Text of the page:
3 Hyatt Regency Fairfax C 0 1,425 146
4 Hyatt Regency Baltimore Inner Harbor C 0 4,678 433
5 Hyatt Place Baltimore BWI C+P 4,000 975 165
6 Hyatt Regency Fairfax C+P 2,500 1,995 112
7 Hyatt Regency Fairfax C+P 2,500 1,346 112
8 Hyatt Place Fredericksburg C+P 2,500 825 111
9 Hyatt Regency Crystal City C 0 1,633 212
10 Hyatt Place Charleston Airport/Convention Center C+P 4,000 1,058 127
11 Hyatt Place Fredericksburg C+P 2,500 1,075 111
12 Hyatt Regency Fairfax C+P 2,500 1,325 112
13 Hyatt Regency Fairfax C+P 2,500 1,325 112
14 Hyatt Place BWI C 0 1,085 203
15 Royal Palms Resort and Spa C 0 2,256 172
16 Hyatt Pinon Pointe C 0 3,286 881
17 Hyatt Regency Phoenix C 0 1,854 296
18 Hyatt Regency Fairfax C 0 1,325 132
19 Hyatt Regency Fairfax C 0 1,382 132
20 Hyatt Regency Fairfax C 0 1,382 197
21 Hyatt Regency Fairfax C 0 1,590 132
22 Hyatt House Dulles/Sterling Dulles Airport C 0 1,521 272
23 Hyatt Regency Reston C 0 4,839 289
24 Hyatt Place Fredericksburg C+P 2,500 825 111
25 Hyatt Centric Chicago Magnificent Mile C 0 1,547 556
Total $2,681.41 28,000 42,729 5,363

Was It Worth the Expense?

At face value, almost $2,700, plus the time involved to complete check-ins, seems like an awful lot. But keep in mind I could have spent significantly less by only booking stays at cheap Category 1 properties. However, I had legitimate travel in Arizona, Chicago and Washington, D.C., which increased the total price dramatically since we stayed at some fantastic properties (in suites with free breakfast). I also netted 20,092 Chase and Hyatt points. which I redeem for 2 cents apiece or more in value, which gives me another ~$400 off the $2,700 total cost.

Looking at the stays I needed to complete by mattress-running, I spent roughly $1,300 on non-necessary travel. Again, though, it was worth it to me thanks to the four confirmed suite upgrades, breakfast every morning, lounge access every stay, a free Category 1-4 and Category 1-7 night, in addition to all the other benefits of Globalist for two entire years.

My final stay was in an executive suite at the Hyatt Centric Chicago Magnificent Mile. The Level Two bar is a popular gathering spot for locals.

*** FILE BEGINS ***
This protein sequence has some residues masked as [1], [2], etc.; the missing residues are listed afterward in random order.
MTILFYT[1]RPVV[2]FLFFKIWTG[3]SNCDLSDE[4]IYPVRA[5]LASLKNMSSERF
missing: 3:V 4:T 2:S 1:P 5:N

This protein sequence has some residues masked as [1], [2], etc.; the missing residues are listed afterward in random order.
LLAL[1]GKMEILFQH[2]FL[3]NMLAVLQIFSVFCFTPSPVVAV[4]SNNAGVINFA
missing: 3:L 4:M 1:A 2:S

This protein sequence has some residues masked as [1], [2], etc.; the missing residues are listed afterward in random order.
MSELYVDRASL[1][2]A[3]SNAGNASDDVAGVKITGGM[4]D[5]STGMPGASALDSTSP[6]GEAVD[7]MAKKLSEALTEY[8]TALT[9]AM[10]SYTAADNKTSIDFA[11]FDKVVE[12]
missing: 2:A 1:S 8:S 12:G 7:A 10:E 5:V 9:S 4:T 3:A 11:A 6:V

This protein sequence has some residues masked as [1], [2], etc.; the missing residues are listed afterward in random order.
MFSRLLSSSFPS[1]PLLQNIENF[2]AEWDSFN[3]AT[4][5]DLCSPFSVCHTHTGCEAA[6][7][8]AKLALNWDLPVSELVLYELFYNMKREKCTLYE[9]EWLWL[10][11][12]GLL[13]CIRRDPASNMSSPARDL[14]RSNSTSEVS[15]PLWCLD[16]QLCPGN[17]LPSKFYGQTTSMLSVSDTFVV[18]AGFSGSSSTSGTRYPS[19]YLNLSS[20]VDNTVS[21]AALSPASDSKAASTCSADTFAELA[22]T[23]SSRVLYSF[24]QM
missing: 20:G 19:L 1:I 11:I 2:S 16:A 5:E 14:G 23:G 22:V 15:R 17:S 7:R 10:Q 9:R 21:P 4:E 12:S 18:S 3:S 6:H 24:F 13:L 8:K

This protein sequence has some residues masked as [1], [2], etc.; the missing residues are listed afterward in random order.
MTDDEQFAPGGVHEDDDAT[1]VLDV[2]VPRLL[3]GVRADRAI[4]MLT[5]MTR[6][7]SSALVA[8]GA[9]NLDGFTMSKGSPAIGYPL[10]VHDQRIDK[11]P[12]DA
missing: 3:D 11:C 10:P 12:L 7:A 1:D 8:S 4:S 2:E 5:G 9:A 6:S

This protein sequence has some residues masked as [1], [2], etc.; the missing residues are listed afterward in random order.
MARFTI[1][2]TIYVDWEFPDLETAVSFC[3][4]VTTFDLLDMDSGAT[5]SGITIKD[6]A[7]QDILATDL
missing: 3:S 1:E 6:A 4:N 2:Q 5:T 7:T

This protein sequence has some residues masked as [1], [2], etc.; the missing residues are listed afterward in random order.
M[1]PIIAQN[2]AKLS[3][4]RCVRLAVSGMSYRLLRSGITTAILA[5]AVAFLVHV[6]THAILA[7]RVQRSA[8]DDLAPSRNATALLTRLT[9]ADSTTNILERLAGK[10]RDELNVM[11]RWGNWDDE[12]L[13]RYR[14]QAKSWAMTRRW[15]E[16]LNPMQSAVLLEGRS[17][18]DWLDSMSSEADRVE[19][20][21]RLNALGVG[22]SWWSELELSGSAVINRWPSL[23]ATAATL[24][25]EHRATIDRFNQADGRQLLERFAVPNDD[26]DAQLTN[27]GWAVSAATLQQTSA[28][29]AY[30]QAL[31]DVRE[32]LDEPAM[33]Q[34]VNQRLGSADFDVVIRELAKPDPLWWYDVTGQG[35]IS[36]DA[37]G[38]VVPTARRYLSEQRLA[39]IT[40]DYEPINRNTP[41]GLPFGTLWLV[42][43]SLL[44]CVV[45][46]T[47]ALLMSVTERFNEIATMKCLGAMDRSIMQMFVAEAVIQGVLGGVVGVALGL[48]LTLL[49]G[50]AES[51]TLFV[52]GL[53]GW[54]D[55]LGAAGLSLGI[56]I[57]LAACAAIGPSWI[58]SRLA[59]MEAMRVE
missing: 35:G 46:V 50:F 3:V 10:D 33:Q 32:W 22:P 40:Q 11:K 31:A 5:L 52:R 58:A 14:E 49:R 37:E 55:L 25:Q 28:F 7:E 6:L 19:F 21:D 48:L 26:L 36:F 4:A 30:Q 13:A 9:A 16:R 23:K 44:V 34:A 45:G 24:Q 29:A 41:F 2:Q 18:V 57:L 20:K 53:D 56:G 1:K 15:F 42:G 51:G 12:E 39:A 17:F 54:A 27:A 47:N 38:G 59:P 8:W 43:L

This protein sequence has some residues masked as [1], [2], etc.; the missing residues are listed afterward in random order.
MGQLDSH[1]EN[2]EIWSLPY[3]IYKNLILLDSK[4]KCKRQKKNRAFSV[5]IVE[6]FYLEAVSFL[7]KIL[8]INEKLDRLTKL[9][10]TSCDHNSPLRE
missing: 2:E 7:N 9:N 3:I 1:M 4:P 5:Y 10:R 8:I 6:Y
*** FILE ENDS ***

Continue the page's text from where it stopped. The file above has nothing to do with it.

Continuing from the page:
I expect to recoup my money, and even come out ahead, after our first four to six nights in a suite. Considering that I’ll enjoy these perks for two years, I expect a very significant return on my investment.

Bottom Line

Two months of mattress-running isn’t for everyone. Unless you plan on traveling a significant amount over the next two years and have family coming along, the investment to earn Globalist may not make sense. The effort may not always even make sense for me — especially since Hyatt’s hotel portfolio is small compared to other global chains, meaning not every location we visit will have a Hyatt property. This could make the 60-stay qualification for Globalist status difficult for many to meet. However, now that I’m a Globalist member, there may be several new destinations I scout out because they do have a Hyatt property — and because I know my family will enjoy lucrative perks during our stay.

Because the only way to qualify for Globalist going forward is completing 60 nights or 100,000 base points, I don’t anticipate re-qualifying to extend my status past February 2019.  Looking at my current calendar, I anticipate another 20 nights in 2017 giving me a total of 49 nights for the year. I’d need to recreate all of that work plus add another 11 nights in 2018 to extend status to 2020, something I just don’t foresee happening.

The last two months saw me and my family visit Scottsdale, Sedona, Phoenix, Chicago, Baltimore, Charleston, and Washington, D.C. We had a blast in each location, all in the name of Globalist status-chasing. I’m happy with my decision and look forward to enjoying complimentary suite upgrades and more on my stays for the next two years.

Did you earn Hyatt Globalist until 2019? 

Featured image courtesy of the Royal Palms Resort & Spa.